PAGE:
- N'est-on jamais tyran qu'avec un diadème?
- Is there no tyrant but the crowned one?
- Joseph Chénier, Caius Gracchus.
- Tyran, descends du trône et fais place à ton maître.
- Tyrant, step from the throne, and give place to thy master.
- Pierre Corneille, Heraclius, I, 2.
- Tremblez, tyrans, vous êtes immortels.
- Tremble, ye tyrants, for ye can not die.
- Jacques Delille, L'Immortalité de l'Âme.
- There is nothing more hostile to a city than a tyrant, under whom in the first and chiefest place, there are not laws in common, but one man, keeping the law himself to himself, has the sway, and this is no longer equal.
- Euripides, Suppliants, 429. Oxford translation (revised by Buckley).
- Il n'appartient, qu'aux tyrans d'être toujours en crainte.
- None but tyrants have any business to be afraid.
- Hardouin de Péréfixe. Attributed to Henry IV.
- 'Twixt kings and tyrants there's this difference known:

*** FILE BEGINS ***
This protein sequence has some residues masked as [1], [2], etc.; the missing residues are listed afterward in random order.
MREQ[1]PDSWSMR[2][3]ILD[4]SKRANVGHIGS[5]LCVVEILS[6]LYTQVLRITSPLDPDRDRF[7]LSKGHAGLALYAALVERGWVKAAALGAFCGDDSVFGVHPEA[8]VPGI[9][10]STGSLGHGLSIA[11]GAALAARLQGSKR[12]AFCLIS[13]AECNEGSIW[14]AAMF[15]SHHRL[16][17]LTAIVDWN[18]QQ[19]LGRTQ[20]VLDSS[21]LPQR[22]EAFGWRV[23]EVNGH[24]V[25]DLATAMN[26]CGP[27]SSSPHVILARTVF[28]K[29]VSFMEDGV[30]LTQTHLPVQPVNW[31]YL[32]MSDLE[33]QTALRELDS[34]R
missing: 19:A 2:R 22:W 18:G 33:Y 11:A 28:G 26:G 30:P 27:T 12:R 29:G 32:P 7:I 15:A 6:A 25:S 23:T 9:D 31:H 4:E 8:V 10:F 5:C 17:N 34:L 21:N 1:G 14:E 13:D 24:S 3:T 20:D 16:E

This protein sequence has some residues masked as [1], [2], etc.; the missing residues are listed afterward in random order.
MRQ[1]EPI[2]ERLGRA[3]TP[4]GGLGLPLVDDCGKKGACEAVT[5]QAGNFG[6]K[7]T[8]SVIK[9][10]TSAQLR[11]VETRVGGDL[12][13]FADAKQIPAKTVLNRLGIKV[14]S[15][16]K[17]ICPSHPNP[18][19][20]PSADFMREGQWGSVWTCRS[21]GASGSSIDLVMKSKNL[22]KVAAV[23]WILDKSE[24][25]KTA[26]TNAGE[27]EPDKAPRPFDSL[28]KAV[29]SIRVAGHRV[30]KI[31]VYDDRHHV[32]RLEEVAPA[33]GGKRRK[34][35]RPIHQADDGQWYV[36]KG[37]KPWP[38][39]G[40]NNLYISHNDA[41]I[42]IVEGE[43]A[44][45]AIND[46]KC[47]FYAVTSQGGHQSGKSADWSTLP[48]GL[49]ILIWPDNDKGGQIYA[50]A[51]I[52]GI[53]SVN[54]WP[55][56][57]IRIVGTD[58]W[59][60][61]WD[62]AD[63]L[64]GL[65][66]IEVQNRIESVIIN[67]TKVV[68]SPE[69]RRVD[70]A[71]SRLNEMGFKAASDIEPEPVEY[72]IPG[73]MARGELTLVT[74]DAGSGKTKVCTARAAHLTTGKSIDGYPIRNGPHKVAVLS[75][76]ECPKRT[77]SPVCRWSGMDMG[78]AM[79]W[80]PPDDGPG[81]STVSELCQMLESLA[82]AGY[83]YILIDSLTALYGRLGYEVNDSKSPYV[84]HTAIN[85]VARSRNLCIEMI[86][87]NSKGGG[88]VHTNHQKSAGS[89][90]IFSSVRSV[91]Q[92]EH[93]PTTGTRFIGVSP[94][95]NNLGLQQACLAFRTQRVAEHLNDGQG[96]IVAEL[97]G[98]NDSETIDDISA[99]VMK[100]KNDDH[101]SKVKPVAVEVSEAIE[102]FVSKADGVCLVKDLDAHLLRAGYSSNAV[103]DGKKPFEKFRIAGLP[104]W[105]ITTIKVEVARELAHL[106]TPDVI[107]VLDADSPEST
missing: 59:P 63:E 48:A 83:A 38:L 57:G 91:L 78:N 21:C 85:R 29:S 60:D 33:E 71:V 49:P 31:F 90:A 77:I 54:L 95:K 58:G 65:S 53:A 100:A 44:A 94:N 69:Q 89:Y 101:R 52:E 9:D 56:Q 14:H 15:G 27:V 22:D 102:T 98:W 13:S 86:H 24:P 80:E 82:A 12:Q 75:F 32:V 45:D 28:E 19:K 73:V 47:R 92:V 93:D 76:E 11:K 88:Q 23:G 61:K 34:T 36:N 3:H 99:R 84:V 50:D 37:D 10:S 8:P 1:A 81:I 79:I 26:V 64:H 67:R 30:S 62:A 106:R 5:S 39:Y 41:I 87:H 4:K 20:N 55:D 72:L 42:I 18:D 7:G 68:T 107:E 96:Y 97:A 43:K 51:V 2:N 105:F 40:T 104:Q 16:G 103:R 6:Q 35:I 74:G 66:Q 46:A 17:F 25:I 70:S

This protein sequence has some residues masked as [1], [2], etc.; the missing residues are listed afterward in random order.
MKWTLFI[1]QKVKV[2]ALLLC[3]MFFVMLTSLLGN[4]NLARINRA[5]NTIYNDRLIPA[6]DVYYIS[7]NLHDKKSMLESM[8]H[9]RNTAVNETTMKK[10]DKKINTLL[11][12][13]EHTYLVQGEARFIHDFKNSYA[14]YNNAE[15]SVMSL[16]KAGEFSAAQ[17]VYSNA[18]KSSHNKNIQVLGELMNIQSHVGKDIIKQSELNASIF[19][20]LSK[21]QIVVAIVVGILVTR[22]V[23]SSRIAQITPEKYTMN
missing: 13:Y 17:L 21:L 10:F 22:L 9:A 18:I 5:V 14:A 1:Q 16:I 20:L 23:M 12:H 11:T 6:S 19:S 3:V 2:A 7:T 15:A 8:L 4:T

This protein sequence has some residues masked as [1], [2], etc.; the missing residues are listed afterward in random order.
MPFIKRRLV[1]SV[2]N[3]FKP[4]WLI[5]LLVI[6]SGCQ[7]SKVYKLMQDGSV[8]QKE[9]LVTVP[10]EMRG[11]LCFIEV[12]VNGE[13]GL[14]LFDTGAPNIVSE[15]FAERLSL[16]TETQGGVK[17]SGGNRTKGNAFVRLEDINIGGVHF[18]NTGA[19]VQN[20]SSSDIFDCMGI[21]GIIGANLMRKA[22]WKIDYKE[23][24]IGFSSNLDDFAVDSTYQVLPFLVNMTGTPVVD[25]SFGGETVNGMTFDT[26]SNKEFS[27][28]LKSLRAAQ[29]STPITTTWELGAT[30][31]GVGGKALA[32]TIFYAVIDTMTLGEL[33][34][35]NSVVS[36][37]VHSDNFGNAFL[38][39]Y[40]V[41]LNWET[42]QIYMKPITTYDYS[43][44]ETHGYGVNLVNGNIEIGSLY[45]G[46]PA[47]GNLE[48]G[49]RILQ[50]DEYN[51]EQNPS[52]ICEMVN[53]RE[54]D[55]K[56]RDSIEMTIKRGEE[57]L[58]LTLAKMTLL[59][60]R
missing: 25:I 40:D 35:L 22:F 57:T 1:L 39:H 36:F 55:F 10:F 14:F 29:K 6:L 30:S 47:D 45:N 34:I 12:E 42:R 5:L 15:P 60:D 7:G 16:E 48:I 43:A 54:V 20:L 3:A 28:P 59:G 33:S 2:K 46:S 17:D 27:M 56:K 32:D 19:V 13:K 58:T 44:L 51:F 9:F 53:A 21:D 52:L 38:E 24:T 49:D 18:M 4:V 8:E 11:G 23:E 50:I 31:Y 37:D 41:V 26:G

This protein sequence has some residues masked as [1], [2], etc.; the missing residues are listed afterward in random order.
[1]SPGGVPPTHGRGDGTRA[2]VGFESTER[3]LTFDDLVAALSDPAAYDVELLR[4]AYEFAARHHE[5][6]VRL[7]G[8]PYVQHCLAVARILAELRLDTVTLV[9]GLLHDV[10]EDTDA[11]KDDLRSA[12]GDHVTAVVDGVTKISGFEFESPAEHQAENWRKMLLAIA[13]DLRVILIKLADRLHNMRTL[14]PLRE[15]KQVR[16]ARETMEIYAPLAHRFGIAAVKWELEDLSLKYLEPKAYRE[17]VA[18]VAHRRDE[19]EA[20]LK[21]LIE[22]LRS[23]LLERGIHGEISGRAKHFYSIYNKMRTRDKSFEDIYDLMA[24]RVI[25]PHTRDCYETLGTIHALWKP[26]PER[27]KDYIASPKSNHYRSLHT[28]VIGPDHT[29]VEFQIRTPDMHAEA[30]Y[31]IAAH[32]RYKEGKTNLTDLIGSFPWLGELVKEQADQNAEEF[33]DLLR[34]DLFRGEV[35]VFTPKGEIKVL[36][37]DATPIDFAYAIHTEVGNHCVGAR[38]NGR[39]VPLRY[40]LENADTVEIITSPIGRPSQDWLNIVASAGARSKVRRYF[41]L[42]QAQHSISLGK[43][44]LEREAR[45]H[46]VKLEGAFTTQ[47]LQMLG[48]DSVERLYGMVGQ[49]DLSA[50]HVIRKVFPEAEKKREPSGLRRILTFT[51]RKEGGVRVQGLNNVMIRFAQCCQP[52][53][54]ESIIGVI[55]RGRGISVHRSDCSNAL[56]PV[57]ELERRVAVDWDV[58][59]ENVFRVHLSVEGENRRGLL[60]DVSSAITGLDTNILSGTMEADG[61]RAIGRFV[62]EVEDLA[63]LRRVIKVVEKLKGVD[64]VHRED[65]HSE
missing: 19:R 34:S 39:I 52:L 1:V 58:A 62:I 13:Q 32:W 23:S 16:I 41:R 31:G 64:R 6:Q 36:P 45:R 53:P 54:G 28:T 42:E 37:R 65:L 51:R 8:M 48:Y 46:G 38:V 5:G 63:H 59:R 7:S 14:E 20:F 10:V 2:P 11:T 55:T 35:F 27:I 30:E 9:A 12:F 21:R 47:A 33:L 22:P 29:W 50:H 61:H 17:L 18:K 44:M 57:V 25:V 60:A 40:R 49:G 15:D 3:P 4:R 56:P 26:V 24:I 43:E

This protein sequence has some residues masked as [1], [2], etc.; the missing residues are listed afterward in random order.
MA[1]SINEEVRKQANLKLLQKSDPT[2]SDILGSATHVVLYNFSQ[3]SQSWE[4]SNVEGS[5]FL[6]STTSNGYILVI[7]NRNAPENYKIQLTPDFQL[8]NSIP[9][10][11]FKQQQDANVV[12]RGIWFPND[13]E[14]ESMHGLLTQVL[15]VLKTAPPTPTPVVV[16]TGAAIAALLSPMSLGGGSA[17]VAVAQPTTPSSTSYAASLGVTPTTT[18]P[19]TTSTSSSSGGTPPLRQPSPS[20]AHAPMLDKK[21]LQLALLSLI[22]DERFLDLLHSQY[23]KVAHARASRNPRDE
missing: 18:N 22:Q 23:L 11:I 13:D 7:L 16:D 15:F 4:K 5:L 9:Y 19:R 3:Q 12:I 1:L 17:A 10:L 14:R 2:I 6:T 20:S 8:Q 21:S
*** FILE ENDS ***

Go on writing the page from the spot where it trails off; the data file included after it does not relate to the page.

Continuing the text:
Kings seek their subjects' good, tyrants their owne.
- Robert Herrick, Kings and Tyrants.
- Men are still men. The despot's wickedness
Comes of ill teaching, and of power's excess,—
Comes of the purple he from childhood wears,
Slaves would be tyrants if the chance were theirs.
- Victor Hugo, The Vanished City.
- Resistance to tyrants is obedience to God.
- Thomas Jefferson, found among his papers after his death.
- Quid violentius aure tyranni?
- What is more cruel than a tyrant's ear?
- Juvenal, Satires, IV. 86.
- Les habiles tyrans ne sont jamais punis.
- Clever tyrants are never punished.
- Voltaire, Mérope, V. 5.
- A company of tyrants is inaccessible to all seductions.
- Voltaire, A Philosophical Dictionary, Tyranny.
- The sovereign is called a tyrant who knows no laws but his caprice.
- Voltaire, A Philosophical Dictionary, Tyranny.